Accept my apologies right off the bat for having not read every crime novel published during the last 11 months. I’m only one person, after all. And I have to sleep sometime. Fortunately, my all-too-human limitations haven’t prevented me from enjoying a wide range of distinctive and even memorable works within the genre. Herewith, my favorites of the bunch, most of them from U.S. publishers, but a couple from across the pond.
The Blackhouse, by Peter May: Fleeing a crumbling marriage in Edinburgh, Det. Sgt. Fin Macleod hies off to the Isle of Lewis, in Scotland’s Outer Hebrides, to investigate a ghastly homicide similar to one committed on his big-city home turf. However, Macleod’s history on that wind-scoured island—he was born there and remains haunted by childhood loves and losses—adds a treacherous personal dimension to this case. The suspects are all people he once knew well and the solution may dwell in a trauma he’s long suppressed. This book, abundant in back-story, manifest grief and corrosive fears, is the opening installment in a trilogy.
Broken Harbor, by Tana French: Det. Sgt. Mick “Scorcher” Kennedy of Dublin’s Murder Squad boasts one of his unit’s highest solve rates. So it’s no surprise that he’s handed the bizarre case of a father, Patrick Spain, and his two children who were stabbed to death in a half-vacant coastal housing development. Spain, a victim of Ireland’s recession, might well be behind this ugly business. However, the crime scene raises more questions than it provides answers. Kennedy’s job is further complicated by his personal history: His family used to vacation nearby, and his bipolar sister remains besieged by memories of their mother’s suicide during one such holiday.
The Candle Man, by Alex Scarrow (UK): This thriller begins and ends aboard the ill-fated RMS Titanic in 1912, but takes place primarily in London 24 years before, during Jack the Ripper’s gore-spattered reign. Young prostitute Mary Kelly stumbles upon a beaten man in a Whitechapel alley, filches his money and scurries off. Later, though, she finds the victim hospitalized, his memory lost. Guilt-ridden but recognizing an opportunity, Mary tells the seemingly gentle man she christens “John Argyll” that they’re betrothed, and she’ll see to his care—using his money, of course. But Argyll is at the center of a cover-up that will precipitate the killings of several women and force him to choose between a grim past and an uncertain future. A dynamic, if not wholly original, re-imagining of the Ripper mystery.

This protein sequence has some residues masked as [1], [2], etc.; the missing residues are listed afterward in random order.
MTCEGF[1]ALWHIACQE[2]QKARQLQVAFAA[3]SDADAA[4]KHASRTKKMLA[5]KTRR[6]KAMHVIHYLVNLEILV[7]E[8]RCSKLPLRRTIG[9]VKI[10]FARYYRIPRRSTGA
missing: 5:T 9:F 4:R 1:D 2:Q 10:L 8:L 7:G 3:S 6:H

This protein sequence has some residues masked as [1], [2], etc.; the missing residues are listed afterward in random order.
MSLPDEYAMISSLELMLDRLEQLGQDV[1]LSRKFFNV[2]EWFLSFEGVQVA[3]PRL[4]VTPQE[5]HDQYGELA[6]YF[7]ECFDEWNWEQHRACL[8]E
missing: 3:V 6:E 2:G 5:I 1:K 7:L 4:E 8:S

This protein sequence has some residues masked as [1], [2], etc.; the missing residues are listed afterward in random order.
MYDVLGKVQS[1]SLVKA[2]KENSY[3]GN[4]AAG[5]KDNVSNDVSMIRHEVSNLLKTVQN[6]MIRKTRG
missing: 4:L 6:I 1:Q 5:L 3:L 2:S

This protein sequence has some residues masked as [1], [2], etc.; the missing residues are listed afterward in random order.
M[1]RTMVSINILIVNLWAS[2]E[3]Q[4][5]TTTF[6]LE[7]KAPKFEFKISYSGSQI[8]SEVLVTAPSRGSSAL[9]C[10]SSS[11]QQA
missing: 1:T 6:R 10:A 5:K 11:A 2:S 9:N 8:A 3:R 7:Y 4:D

Disappeared, by Anthony Quinn: Elderly Alzheimer’s patient David Hughes has vanished from his rural home in Northern Ireland. His sister fears he’s wandered off into trouble, but as Insp. Celcius Daly investigates, he discovers that Hughes isn’t just some quiet country putterer. He’s part of a larger, much more complicated tale connected to the years-ago slaying (by the Irish Republican Army) of an alleged political informer and the more recent torture death of an ex-intelligence agent. It’s soon clear that the errant Hughes harbors secrets in his deteriorating mind that others don’t want released. Quinn enriches Disappeared with Irish history and does an excellent job of ratcheting up the tension as his plot unfolds.
Dominion, by C.J. Sansom (UK): Taking a break from his Tudor detective series, Sansom delivers a spy adventure rooted in an alternative Britain of 1952—a dozen years after that nation surrendered to Nazi Germany. Britons are chafing under authoritarianism and worried by the sudden deportation of their Jewish neighbors, while Winston Churchill’s Resistance movement grows. Civil servant David Fitzgerald, who’s always kept his anti-Nazi activities low-key, is suddenly asked to kidnap a former university chum, misfit Frank Muncaster, from the mental hospital where he’s been held since learning a top scientific secret. After his cover’s blown, David and Frank escape to a smog-imperiled London, one goose step ahead of a determined Gestapo manhunter. Fans of Robert Harris’ Fatherland should relish Sansom’s slow-burning narrative.